The Groundsman

November 2014

Issue link:

Contents of this Issue


Page 20 of 51

AWARD SPONSOR PROFILE 21 the Groundsman November 2014 Visit for more information and digital editions The benefits Probably the main benefit is that these modern engines are controlled electronically, so that they react more responsively. Take, for example, our recently launched Ransomes MP653 batwing rotary mower. Now the engine is digitally controlled it can interface with the chassis controllers facilitating 'drive- by-wire' and cruise control as well as allowing the mowing speed and transport speeds to be adjusted and set using a password. There are three selectable drive modes: Automatic which incorporates a fuel saving system that automatically idles the engine at appropriate times, reducing fuel consumption and an electronic interface which maintains the quality of cut when the engine is under maximum load. A Creep mode disables the cutting units and limits the transport speed to 8 km/h, ideal for manoeuvring in tight areas and a Manual mode, where all of the automatic functions are disabled and the mower reacts and drives like a standard machine. The implications Probably the most significant change, from the users' point of view, will now have to include more diligent attention to the engine. This will mean that the EGR cooler and hose/piping system has to be inspected every 1,500 engine hours, and every 3,000 engine hours the DPF has to be removed and professionally cleaned or replaced. Fuel filters are being fitted that are working down to 2 microns - that's two thousandths of a millimetre – and will need to be changed frequently. The good news is that the engine efficiency is more likely to be maintained. Common Rail diesel engines require Ultra Low Sulphur diesel with a sulphur content of less than 15 parts per million and with less than 0.05 per cent moisture content. This will require end users to be more particular about the fuel they are buying and how they store and filter it, especially with regard to moisture build up. As stated above, with filters working at two microns, they could become blocked by even low levels of contamination. Fuel management Low grade fuel creates more soot, which has the potential to block the DPF filters in the exhaust. These DPF filters are cleaned by a process called re-gen (by adding fuel directly to the hot exhaust to burn off the soot), but low grade fuel will reduce engine performance, the DPF/DCF units' operating life and potentially, the operating life of the engine itself. The issue which complicates this further is biodiesel. Biodiesel absorbs more moisture from the atmosphere, and this, together with the bio content provides a breeding environment for bacteria, which produce moulds and a slime-like growth in the fuel, blocking the filters. To prevent the likelihood of this occurring, fuel held in storage tanks should be turned over regularly - at least two or three times a year. Purchasing smaller quantities of fuel, more regularly, would be an alternative. Storage tanks may also need cleaning and regular fuel inspections to test for moisture content and contamination levels. Conclusion As manufacturers, we have had to comply with the new regulations. The benefits these new engines bring in terms of cleanliness, functionality and controllability enable us to provide added benefits to the end-user. Going forward we will see even cleaner engines and that will bring greater benefits as we work to protect the environment. l Richard Comely is responsible for the introduction of new products. He heads a team of specialist product managers in both Ipswich, UK and Charlotte, NC in the USA About the Author Users will have to be more diligent with engines - undertaking frequent inspections as well as regular cleaning and component replacement Going forward we will see even cleaner engines and that will bring greater benefits as we work to protect the environment " "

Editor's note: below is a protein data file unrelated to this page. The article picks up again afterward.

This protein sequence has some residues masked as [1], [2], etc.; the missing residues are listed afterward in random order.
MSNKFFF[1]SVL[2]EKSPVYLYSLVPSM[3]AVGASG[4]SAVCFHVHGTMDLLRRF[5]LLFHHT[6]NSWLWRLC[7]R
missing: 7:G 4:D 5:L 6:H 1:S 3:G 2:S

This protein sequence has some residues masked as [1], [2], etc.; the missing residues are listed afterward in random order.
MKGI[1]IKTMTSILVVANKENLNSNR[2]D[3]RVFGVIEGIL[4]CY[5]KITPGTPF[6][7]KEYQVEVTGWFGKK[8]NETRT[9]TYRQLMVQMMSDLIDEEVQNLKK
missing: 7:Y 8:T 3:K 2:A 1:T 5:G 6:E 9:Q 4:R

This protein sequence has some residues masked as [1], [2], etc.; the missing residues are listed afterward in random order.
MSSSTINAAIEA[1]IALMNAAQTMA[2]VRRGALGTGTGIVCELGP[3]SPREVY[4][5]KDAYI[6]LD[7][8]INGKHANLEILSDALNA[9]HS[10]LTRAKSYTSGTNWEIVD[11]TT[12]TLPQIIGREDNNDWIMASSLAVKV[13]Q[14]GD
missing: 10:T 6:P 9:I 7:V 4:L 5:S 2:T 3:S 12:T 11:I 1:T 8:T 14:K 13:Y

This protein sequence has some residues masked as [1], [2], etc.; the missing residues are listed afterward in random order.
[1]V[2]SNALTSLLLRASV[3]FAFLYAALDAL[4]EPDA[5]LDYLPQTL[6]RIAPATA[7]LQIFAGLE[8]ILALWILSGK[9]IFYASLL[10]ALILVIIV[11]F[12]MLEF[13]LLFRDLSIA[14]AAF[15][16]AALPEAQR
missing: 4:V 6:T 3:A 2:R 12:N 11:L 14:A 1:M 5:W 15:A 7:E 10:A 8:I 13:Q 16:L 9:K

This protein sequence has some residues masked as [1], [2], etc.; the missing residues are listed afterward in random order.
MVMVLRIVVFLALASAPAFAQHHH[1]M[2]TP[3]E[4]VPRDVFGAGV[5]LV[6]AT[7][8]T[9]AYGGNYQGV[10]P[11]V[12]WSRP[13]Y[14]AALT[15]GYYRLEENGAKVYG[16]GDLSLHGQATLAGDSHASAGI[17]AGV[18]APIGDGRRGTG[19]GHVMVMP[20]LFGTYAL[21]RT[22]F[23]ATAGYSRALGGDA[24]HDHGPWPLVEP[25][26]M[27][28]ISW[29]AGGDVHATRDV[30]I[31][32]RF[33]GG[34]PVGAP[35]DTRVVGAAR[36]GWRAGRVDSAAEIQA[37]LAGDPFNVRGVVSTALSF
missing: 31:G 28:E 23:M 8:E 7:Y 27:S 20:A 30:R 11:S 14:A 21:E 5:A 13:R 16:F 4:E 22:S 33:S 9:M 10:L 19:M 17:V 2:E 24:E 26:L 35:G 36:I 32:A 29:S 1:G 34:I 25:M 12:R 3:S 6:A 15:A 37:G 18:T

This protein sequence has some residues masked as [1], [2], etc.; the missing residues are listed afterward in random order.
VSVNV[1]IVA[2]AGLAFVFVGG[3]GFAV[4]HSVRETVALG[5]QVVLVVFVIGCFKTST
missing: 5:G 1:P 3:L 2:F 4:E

Articles in this issue

Links on this page

Archives of this issue

view archives of The Groundsman - November 2014